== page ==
This decade has been the warmest on record and this year is likely to be the fifth warmest, according to the World Meteorological Organisation’s assessment of global average temperatures. The WMO released the preliminary data at the Copenhagen climate summit yesterday, in what the UK Met Office, which contributed to the figures, admitted was an attempt to influence the negotiations over cutting greenhouse gases. According to the WMO, there were sharp differences between regions, with central Africa and parts of southern Asia having their warmest year but the United States and Canada experiencing cooler than average conditions.
The WMO is also anxious to quell doubts about the scientific analysis of temperature records raised by the publication of stolen e-mails in the ‘Climategate’ scandal.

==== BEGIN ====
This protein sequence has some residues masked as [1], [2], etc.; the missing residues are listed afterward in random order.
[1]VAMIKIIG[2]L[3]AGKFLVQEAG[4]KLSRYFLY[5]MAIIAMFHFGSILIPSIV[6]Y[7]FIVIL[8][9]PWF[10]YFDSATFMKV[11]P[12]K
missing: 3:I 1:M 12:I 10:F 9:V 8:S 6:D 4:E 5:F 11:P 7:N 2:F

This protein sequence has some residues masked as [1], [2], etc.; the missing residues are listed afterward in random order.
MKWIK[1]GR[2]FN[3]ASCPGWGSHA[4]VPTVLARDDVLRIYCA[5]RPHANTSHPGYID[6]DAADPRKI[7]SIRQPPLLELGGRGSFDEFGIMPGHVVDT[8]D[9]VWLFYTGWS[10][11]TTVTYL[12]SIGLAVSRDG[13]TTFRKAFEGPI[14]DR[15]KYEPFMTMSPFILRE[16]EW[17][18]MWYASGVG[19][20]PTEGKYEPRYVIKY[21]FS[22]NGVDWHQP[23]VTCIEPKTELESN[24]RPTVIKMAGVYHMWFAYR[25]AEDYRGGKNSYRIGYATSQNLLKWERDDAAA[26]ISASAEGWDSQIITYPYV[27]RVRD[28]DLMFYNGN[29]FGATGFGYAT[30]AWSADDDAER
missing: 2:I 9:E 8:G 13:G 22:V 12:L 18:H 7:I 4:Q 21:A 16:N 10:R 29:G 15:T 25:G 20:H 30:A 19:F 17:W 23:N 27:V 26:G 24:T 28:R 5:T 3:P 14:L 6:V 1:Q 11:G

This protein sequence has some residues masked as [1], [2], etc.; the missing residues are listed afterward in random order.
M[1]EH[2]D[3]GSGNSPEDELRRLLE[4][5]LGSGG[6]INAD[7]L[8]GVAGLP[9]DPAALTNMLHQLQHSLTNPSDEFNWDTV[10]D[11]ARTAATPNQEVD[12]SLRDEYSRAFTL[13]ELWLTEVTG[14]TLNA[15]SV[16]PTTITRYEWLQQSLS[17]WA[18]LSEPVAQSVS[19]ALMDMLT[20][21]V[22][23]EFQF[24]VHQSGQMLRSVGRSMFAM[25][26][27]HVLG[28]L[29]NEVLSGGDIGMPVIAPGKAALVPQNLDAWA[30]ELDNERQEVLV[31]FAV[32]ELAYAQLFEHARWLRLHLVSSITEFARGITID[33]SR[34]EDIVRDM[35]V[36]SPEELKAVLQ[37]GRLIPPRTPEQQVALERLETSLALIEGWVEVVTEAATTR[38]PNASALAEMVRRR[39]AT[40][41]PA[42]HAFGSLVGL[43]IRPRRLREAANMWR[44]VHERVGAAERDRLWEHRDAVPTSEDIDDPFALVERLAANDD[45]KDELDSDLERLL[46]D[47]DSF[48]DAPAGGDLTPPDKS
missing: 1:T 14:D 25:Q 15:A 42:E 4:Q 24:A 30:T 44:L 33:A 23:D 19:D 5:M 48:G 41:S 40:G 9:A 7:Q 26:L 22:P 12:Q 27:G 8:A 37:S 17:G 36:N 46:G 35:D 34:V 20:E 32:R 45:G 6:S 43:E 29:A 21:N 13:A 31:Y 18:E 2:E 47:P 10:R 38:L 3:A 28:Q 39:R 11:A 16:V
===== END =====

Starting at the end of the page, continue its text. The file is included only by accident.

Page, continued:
The UK’s Met Office, one of three main sources for the WMO figures, said its records showed that each of the last six decades had been warmer than the previous one.
Since the 18th century, the global temperature has risen just over 0.7C.
The Copenhagen summit is trying to agree a global action plan to prevent the temperature rising more than 2C above the pre-industrial average.